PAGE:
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Page 147

CHAPTER SIX - THE FROGS AND THE LOBSTERS

guarded one flank of the gap down to the beach while the other was guarded by a steep and inaccessible headland on whose summit a small block of redcoats established themselves. In the gap between the two points the remaining four companies formed a long line just sheltered by the crest of the beach.
The boats of the squadron were already loading with e±nigres among the small breakers below. Hornblower heard the crack of a single pistol-shot; he could guess that some officer down there was enforcing his orders in the only possible way to prevent the fear-driven men from pouring into the boats and swamping them. As if in answer came the roar of cannon on the other side. A battery of artillery had unlimbered just out of musket range and was firing at the British position, while all about it gathered the massed battalions of the Revolutionary infantry. The cannon balls howled close overhead.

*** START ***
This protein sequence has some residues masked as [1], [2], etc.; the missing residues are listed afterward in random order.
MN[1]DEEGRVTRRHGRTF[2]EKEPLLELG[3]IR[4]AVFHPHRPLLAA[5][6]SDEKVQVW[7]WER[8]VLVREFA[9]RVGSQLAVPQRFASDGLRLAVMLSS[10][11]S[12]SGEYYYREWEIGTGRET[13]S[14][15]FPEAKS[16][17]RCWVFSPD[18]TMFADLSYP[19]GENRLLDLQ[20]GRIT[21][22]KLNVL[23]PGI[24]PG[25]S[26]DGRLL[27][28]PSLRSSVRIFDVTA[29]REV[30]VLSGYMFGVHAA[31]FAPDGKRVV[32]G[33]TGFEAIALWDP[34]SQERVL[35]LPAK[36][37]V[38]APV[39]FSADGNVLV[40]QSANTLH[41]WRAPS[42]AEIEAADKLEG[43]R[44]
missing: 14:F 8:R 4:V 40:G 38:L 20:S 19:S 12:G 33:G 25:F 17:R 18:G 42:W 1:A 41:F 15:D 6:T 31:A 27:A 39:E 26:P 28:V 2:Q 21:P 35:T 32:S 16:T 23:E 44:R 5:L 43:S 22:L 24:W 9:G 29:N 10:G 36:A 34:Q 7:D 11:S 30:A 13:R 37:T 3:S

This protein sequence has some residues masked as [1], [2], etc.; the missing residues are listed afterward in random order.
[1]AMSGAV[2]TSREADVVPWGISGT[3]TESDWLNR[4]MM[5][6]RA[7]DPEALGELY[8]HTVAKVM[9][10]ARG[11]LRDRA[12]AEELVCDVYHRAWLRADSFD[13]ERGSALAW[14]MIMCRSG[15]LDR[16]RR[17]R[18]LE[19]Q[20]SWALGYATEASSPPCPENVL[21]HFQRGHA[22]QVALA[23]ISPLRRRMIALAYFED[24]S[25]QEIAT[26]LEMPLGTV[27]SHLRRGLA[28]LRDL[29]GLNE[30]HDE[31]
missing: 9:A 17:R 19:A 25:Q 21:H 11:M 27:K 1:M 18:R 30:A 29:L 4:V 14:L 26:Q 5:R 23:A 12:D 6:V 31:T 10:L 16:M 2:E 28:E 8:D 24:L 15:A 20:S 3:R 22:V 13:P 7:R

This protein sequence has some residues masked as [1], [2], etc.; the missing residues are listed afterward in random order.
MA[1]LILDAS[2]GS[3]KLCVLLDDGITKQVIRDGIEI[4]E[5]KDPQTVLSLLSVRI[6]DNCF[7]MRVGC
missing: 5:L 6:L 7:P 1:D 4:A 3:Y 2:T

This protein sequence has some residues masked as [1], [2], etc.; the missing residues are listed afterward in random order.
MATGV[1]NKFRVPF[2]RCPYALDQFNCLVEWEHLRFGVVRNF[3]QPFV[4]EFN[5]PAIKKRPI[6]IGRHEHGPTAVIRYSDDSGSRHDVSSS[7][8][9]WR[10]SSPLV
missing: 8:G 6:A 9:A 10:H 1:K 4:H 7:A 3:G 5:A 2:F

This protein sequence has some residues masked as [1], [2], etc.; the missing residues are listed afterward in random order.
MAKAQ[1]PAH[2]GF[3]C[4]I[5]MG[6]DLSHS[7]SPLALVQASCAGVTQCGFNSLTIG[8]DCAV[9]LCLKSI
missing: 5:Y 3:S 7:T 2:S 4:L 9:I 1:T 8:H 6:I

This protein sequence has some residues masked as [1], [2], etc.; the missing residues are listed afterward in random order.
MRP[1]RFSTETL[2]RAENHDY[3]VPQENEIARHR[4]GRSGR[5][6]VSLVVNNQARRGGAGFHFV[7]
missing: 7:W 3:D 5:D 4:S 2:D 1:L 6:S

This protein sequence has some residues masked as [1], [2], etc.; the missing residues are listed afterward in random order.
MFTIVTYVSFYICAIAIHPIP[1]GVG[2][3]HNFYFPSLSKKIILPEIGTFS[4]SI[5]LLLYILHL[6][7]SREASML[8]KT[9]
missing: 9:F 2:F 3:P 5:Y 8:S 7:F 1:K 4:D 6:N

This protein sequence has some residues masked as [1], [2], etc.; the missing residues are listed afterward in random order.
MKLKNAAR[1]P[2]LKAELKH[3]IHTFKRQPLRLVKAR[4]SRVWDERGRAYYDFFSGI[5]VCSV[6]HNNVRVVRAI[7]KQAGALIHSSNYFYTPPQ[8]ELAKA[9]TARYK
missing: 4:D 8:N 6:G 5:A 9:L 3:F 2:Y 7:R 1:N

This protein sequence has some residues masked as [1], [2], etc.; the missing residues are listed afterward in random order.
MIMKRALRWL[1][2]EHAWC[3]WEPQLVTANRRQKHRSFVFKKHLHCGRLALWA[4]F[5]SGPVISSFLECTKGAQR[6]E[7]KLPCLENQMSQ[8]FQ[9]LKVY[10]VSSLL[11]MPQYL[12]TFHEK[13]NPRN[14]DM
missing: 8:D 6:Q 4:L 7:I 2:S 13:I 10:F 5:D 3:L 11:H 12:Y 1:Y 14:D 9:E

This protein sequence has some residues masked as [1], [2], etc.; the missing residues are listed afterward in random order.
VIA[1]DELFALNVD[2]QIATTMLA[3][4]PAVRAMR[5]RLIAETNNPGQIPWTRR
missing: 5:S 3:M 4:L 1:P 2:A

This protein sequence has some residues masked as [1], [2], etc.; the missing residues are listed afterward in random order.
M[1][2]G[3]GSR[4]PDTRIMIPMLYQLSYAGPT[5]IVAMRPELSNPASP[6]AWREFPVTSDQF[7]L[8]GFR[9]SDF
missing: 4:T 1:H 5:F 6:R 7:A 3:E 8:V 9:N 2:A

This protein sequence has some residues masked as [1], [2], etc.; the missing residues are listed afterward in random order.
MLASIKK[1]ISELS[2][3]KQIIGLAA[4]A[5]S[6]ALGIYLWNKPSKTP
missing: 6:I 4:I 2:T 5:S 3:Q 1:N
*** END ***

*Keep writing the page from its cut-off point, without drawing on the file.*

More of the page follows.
`Let them fire away,' said Edrington. `The longer the better.'
The artillery could do little harm to the British in the fold of ground that protected them, and the Revolutionary commander must have realized that as well as the necessity for wasting no time. Over there the drums began to roll - a noise of indescribable menace - and then the columns surged forward. So close were they already that Hornblower could see the features of the officers in the lead, waving their hats and swords.
`43rd, make ready!' said Edrington, and the priming pans clicked as one. `Seven paces forward - march!'
One - two - three - seven paces, painstakingly taken, took the line to the little crest.
'Present! Fire!'
A volley nothing could withstand. The columns halted, swayed, received another smashing volley, and another, and fell back in ruin.
`Excellent!' said Edrington.

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